We’ve got so much to be thankful for
Peter Seal, 20 September 2020
Proverbs 3: 13–18; 2 Corinthians 4: 1–6; Matthew 9: 9–13
It is a very great privilege to stand here on this new dais, and each of you sitting on a new good floor. It is good to be here again. I think my main theme of this short homily is that of thanksgiving.
I’m mindful of the church down the ages: those who set out to build this place, completing first simply that bit beyond the arch. What faith! 1872. They didn’t know whether they were going to be able to afford any more. And gradually, until 1910 when it was complete, they added bits. We stand within a great tradition.
And of course it goes back much, much, much farther. St Matthew, apostle and evangelist, reminds us of that – we ourselves, with our parish church, as they like to be called, where at 11.15 nine or ten people will meet for Mattins, and that’s really good. We stand in a great tradition.
By God’s grace we, the people here, the people of this place, have truly wonderfully been able to renew the inside of this building. So much generosity! So much hard work! Actually, so many miracles. Together, and with so many others, we have achieved a place and a space which will provide for both church and community for decades, decades to come.
By God’s grace we have truly wonderfully been able to renew the inside of this building. So much generosity! So much hard work! Actually, so many miracles.
One of the wonderful things is that it still feels very very much like the church. Someone came in the other day, not been in before, walked this way, and then she turned round and said, ‘Oh, there’s all that too at the back!’ She literally hadn’t noticed it. It felt like the church. Praise be!
I’m thinking back to being at Western; it seems a lifetime or more ago. As one older worshipper who has now died said to me one Sunday morning as he left Western, ‘This will be an adventure in our memories’. And truly it is. I think we could say to one another, we were actually doing so well. It was working; there were some distinct advantages; most of us liked it a lot. But that was, as you know, cut short.
As I move just to say something about more recent months, I’d like to acknowledge the wonderful work Mary Copping has done for our children and young people, in keeping in contact and faithfully, with Olli Wilson-Smith, producing that weekly film that has been so much appreciated. Mary, thank you.
It’s very frustrating that at this stage we can’t see a way of including children and families easily and in a relaxed way for them, but Mary and her team are working on it and planning for a Family Service at a different time in a few weeks.
And then lockdown. And I think what we really missed, really missed most of all, was one another. Just being able to see and be with one another. Zoom, and weekly filming, have been wonderful. But … as we’ve travelled through this time, we’ve learned that there’s no substitute for being with and seeing one another. You could describe this as ‘real presence’. There’s nothing virtual about this morning – it’s completely real presence.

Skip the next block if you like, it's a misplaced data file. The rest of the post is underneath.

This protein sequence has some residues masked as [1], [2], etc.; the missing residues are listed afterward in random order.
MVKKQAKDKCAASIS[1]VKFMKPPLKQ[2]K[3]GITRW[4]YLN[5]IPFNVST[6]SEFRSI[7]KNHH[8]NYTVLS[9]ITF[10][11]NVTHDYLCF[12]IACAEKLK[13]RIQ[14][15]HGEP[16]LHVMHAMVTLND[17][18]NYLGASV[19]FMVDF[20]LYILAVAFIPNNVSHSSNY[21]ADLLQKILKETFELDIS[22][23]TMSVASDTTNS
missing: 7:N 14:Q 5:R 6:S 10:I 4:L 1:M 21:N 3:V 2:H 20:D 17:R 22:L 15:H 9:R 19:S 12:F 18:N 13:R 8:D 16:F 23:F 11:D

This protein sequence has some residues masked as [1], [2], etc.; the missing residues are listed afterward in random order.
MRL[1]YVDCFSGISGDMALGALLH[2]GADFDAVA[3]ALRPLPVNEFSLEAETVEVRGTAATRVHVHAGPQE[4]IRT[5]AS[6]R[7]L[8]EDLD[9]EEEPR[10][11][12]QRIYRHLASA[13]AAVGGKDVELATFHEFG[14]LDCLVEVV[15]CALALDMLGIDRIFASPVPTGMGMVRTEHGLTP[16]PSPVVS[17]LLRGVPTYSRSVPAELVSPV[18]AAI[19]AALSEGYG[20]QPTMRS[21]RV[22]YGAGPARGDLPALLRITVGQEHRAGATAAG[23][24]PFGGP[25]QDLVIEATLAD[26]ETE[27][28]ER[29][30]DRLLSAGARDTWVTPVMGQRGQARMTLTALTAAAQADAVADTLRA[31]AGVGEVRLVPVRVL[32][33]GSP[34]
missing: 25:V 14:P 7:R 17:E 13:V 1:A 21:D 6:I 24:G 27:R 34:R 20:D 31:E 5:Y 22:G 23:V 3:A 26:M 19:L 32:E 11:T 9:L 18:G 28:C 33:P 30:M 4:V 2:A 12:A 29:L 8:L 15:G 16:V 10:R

What we really missed, really missed most of all, was one another. We’ve learned that there’s no substitute for being with and seeing one another. You could describe this as ‘real presence’.
And you know, throughout the building work, the builders have commented on how much they have enjoyed this project, how much they have liked being in this place, how much they’ve felt the atmosphere and the prayer-soaked walls. And this surely is in part due to the fact that Jesus has always been here.
Can I turn for a moment? His presence has been made manifest in what’s called the aumbry in that left-hand wall, where on our last Sunday service together I took two of the consecrated wafers and left them there in one of the tiny containers known as a pyx (good Scrabble word for points!). And there the presence of the Lord in blessed bread has been – through drillings and sawings and everything that’s gone on, including their own music – the Lord has remained here in what is often described as ‘the real presence’.
After we receive Communion, I shall take the blessed bread that’s left over and I will put it new into the aumbry later on, and I’ll consume the two wafers from a year ago. Jesus is always here, in all sorts of ways, but also in that particular way, and the light behind me in the centre symbolises that.
A week on Saturday – God willing, lockdown allowing – Liz Stuart will be ordained as a priest. Two weeks today (that’s the next day), Liz will preside at our celebration of the Eucharist. This is a big day for her. And it’s also a big day for us. Our parish will have a new priest. Praise God!
Liz will be the first to tell you that it’s nothing to do with her worthiness; nothing to do with her gifts, many and varied as we have discovered they are. It’s because the Lord has called her, and blessed her, and forgiven her, and renewed her, and is drawing her.
She won’t celebrate the Eucharist, because we all do that. She will preside for us at the celebration. As today, as at every Eucharist, we’re all celebrants. The priest happens to have the unique privilege of presiding. So, please continue to pray for Liz. Sadly, because of numbers, only Mary and I will be able to be with her in the cathedral, but a few more, like today, will be able to come the next day.
So, by way of conclusion, we’ve got so much to be thankful for. Hooray! Alleluia! Praise the Lord! To the Lord are we ever thankful, etcetera! And we’ve also, in a sense symbolised by Liz’s ordination, got a very great deal to look forward to. So, the phrase that I’m deeply helped by, myself, ‘We live in sure and certain hope’. Praise be!